Verbal Energy

A word that works its way across the social spectrum

As 2009, the big year of social media, wraps up, the Monitor’s language columnist considers just what a workhorse the word ‘social’ is.

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They say that, during the Roaring ’20s, Joseph Kennedy knew it was time to get out of the stock market when he found out that his shoeshine boy was investing. A similar principle may be at work in the universe of social media now that I’m signed up on Facebook. For the true cognoscenti, this may be the beginning of the end.

But there can be no doubt that one of the big themes of 2009 has been social media. I can imagine some moviemaking team of the year 2089, say, using social media as a device to set a story in the early years of the 21st century the way George Clooney and his colleagues used cigarettes to anchor their 2005 film about Edward R. Murrow, “Good Night, and Good Luck,” in the 1950s. (Terrific flick, but I came out of the theater feeling I needed to detour past my dry cleaner’s on the way home.)

What a workhorse of the language our word social, with all its relatives and derivatives, is. It stretches across the political spectrum from left to right, and up and down the socioeconomic scale.

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All the discussions about how people, usually young people at the beginning of their careers, need to be careful about what they post on Facebook because their employers, or prospective employers, might see it are ultimately a reflection of this breadth of meaning. Some employers, I hear, give their workers a “Facebook amnesty,” a window in which to take down photos deemed objectionable. Workers must comply or risk having their employer become their previous employer.

The dictionaries trace social back to a Latin word, socius, meaning companion or ally. Note that the Latin socius suggests both friend and colleague, love and work, so to speak, a personal connection and a professional one. And ally suggests one with whom the connection may be only very brief, or merely tactical, or limited in scope, or some combination of all three.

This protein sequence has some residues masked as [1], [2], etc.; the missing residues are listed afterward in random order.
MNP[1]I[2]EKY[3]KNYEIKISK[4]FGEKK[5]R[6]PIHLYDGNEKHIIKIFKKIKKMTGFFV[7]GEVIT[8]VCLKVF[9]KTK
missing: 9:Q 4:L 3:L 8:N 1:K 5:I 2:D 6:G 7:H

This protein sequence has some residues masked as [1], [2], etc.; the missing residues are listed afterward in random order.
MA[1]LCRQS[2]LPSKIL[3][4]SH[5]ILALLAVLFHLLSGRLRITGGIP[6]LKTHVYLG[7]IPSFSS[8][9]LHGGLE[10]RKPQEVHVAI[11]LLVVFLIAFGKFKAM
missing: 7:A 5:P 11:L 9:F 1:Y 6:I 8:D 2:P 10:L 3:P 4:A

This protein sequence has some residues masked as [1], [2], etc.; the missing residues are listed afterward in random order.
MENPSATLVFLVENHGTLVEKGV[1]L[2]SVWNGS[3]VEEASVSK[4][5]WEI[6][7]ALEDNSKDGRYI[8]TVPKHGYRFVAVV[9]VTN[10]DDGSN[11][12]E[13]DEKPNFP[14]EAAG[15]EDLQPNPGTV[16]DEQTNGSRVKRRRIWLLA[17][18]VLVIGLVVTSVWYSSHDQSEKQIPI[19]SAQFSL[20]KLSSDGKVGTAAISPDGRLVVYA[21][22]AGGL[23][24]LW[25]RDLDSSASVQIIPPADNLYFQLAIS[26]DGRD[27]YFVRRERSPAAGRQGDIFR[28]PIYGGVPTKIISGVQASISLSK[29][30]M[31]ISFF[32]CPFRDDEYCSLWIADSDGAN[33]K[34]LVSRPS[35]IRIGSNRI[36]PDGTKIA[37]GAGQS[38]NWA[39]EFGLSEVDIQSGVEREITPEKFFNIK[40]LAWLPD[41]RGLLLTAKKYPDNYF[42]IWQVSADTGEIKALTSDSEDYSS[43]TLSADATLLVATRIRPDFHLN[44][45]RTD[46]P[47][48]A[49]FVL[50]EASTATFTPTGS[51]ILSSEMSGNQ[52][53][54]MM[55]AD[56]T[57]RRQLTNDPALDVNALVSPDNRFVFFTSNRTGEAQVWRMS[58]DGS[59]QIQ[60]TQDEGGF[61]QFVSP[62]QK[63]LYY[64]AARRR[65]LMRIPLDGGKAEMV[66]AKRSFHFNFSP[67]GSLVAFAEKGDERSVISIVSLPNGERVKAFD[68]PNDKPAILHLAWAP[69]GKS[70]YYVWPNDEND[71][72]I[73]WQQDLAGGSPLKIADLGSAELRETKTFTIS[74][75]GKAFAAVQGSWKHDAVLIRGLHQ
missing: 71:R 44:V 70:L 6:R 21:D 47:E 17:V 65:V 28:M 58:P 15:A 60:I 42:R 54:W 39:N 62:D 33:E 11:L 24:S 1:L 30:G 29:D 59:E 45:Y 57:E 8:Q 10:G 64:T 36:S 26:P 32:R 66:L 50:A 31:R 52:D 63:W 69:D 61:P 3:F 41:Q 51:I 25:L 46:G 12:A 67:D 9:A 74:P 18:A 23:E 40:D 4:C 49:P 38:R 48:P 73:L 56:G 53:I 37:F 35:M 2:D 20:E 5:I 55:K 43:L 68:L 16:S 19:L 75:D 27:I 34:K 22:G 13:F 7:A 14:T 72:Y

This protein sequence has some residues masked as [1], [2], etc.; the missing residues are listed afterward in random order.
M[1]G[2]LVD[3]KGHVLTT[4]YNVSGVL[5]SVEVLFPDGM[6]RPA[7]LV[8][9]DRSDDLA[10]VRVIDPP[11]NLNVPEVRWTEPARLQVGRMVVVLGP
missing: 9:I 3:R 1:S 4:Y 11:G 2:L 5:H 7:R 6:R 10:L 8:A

Three different ancient conflicts, two fought by the Greeks and one by the Romans, go by the name of “the Social War.” What’s meant in each case is a war fought with (presumably in the sense of alongside) allies. Out of context, though, the name seems to suggest a conflict waged in white tie and tails. Or maybe not. The phrase “social war” also pops up in the name of a Chicago-based blog with a tag line “Violence is the fundamental truth of politics.”

This is what I mean about social and its kin running left to right and up and down. The Social Register, for instance, is not the directory of people who live in social housing.

There’s “society” in a Cole Porter sense, and in a Marxist sense. There’s one’s “social life,” in a blue-blood conservative sense. But then, often on the left, there’s “social comment” and “social criticism” as well as the oxymoronic “social alienation.” There’s socialize in the sense of making someone sociable, as when educators speak of schools “socializing” children. Or the intransitive usage: “She socializes too much at the office to get much done.” To say nothing of “socialized medicine.”

I have in the inner ear of memory the quaint concept of “people we know socially,” as distinct from “professionally.” But today people use what they call “social networking sites” to advance their career. It was ever thus, I suspect. If the personal is political, then the social is the professional, too.

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